Fight Back! in 2010
HOW DO YOU protect your rights, deal with scams
and rip-off artists, and survive as a savvy consumer
in the marketplace? Here is my philosophy: “Life is
full of compromise, but to compromise principle is
to give up your self-respect. I don’t want anyone to
take me for a sucker, and I don’t want to see anyone
else taken either. A lot of things are unfair in life. It’s
tough; that’s the way it is. But, by heaven, if you can
do something about it, do it.”
Your philosophy comes into play when you
select the stores and businesses you patronize. You
probably want to:
• Shop at places where you are treated well, the
price is right and you’re a real person instead of just
another credit card.
• Do business with banks where you are not
just an “account number” standing in a long line.
• Choose businesses and professionals who
treat their customers and clients well.
You can use your philosophy as a guide to select
any enterprise anywhere your life takes you.
WE’VE HAD EARTHQUAKE
insurance to cover our
condo. Recently the company dropped us because
they said they don’t insure
buildings with more than
four units (our building
has 75 units). They said
they never insured such
large buildings, but if we
had claimed they would
have paid us. I asked for
a full refund as I feel we
were not insured correctly
according to their policy.
Where do we stand?
Los Angeles, CA
In addition to a philosophy, as you head into
2010, you need a strategy.
Many people don’t know that plentiful resources
are available, many of them for free, that can help
you navigate these waters and avoid being suckered.
Here are a few.
Updated every year, the Consumer Action
Handbook can be accessed at
The guide, published by the Federal Citizen
Information Center, contains information about
making consumer purchases and getting help with
problems and complaints. Topics range widely—
from cars to credit reports, from federal assistance
programs to floors. The information is available
online free, and in many cases printed publications
can be purchased for a very nominal cost.
MyMoney.gov, from the U.S. Financial Literacy
and Education Commission, provides online financial education resources. A wide range of information is available, from credit-card repayment
calculators to scam warnings and foreclosure prevention.
The Federal Trade Commission Web site,
www.ftc.gov, is a one-stop shop for preventing fraud
and reporting underhanded transactions, as well as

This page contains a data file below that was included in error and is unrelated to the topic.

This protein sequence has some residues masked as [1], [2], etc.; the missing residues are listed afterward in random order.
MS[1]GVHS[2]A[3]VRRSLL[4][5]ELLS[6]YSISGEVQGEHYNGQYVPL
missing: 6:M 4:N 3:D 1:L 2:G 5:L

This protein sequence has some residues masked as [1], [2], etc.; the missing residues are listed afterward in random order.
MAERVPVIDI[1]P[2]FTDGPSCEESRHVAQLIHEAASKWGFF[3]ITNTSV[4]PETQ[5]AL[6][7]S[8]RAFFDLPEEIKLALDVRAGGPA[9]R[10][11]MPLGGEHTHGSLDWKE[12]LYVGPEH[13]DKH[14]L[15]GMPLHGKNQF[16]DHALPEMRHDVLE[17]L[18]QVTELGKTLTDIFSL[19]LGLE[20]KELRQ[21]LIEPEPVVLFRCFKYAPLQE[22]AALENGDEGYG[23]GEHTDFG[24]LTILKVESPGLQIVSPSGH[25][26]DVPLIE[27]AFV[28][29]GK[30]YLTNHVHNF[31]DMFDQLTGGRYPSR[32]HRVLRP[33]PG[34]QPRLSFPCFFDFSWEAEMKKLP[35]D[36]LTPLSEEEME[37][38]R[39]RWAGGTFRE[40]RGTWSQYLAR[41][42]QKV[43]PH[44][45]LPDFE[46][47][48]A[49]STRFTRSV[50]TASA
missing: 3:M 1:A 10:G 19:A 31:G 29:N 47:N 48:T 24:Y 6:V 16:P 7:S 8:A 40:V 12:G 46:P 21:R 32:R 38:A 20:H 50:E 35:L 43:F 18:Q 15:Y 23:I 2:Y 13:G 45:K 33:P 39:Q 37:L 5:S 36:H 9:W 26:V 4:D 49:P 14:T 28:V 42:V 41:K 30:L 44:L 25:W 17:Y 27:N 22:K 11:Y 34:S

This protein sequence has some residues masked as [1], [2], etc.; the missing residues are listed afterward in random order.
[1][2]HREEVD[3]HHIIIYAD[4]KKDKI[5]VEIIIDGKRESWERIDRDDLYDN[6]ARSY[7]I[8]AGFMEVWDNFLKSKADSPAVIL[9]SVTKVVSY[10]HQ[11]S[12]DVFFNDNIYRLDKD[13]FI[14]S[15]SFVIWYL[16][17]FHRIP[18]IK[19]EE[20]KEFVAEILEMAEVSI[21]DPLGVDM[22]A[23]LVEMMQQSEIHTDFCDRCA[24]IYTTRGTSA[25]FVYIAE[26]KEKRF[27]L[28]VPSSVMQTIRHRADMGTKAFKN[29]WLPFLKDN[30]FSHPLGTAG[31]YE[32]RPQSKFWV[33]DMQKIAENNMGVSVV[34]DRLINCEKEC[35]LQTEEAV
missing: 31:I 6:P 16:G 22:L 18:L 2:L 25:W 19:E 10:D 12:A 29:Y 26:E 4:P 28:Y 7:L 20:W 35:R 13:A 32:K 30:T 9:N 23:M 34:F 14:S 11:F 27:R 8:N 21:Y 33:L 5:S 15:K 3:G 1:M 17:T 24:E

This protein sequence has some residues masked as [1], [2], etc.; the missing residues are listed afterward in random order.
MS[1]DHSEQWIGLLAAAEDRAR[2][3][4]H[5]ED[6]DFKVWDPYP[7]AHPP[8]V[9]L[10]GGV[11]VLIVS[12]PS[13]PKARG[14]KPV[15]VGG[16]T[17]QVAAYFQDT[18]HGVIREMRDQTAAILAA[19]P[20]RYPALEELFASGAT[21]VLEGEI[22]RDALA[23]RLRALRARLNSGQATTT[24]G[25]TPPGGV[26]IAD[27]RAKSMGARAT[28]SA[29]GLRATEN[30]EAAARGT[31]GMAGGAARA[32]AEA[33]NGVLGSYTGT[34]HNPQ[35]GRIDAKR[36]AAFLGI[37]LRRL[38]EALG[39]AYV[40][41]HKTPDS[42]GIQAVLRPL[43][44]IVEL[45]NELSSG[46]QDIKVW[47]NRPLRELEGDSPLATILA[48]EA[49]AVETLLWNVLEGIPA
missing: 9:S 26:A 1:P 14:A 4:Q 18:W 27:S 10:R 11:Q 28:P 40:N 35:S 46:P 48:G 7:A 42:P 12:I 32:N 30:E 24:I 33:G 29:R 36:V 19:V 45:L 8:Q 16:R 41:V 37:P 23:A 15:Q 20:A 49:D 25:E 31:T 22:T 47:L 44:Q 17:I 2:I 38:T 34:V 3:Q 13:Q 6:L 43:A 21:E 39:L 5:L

educating the public to avoid being taken by scam-mers. Topics include Internet fraud, identification
theft, truth in packaging and labeling, and the
national Do Not Call Registry.
CARFAX Lemon Check (go to
com, then click “Lemon Check®” under “Free
Services”) is a great free resource if you are thinking
of buying a used car but afraid you might get a recycled lemon. Even though they also feature a paid
service for a full car history, CarFax.com offers a
free service that runs a check on the vehicle identification number (VIN) to see if the car has a lemon
history. From there, the rest is up to you.
AARP.org isn’t just for the retired. Many years
ago, AARP shed its original name and focus on
retired persons, and has become a leading educator
for consumer rights for everyone. While many of
the online articles are geared toward older
Americans, they provide important and timely
information about financial matters, family health, retirement systems and
scams, and ways to protect yourself
against fraud. AARP also provides a
wealth of services, including tax filing assistance, insurance services,
travel advice and financial planning.
IRS.gov. Sure, we’ve all
come to fear the Internal
Revenue Service, particularly around tax time. But
did you know the IRS has
a full range of information services to help you
prepare for tax filing and
avoid the pitfalls and
traps that can cost you
money? The time to
check them out is now, so
the approach to April 15,
2010, will not be filled
In fact, the time to
prepare for all areas of
your life in 2010 is now.
Don’t wait! Check out
these agencies, and Fight
Back! with new philoso-phies and strategies for
the new year! C
Why are you entitled
to a refund? Even if the
insurance company can-
celled the policy, they told
you they would have paid
you if you’d filed an earth-
quake claim. So, I do not
believe you are owed
a refund; however,
the state Depart-
ment of Insurance
would have the
final say on that.
Now, if you’d
filed a claim,
could they have
denied it if your
This is a prime
example of why you
need to make sure cov-
erage matches your
particular needs, in
writing. Make sure you
check the fine print on
exclusions and restric-
tions before you select
your next policy.
David Horowitz is a leading consumer advocate (
He is a frequent guest on radio and television stations. Consult your local
listings for dates and times.
© 2010 FIGHT BACK! INC. ALL RIGHTS RESERVED.
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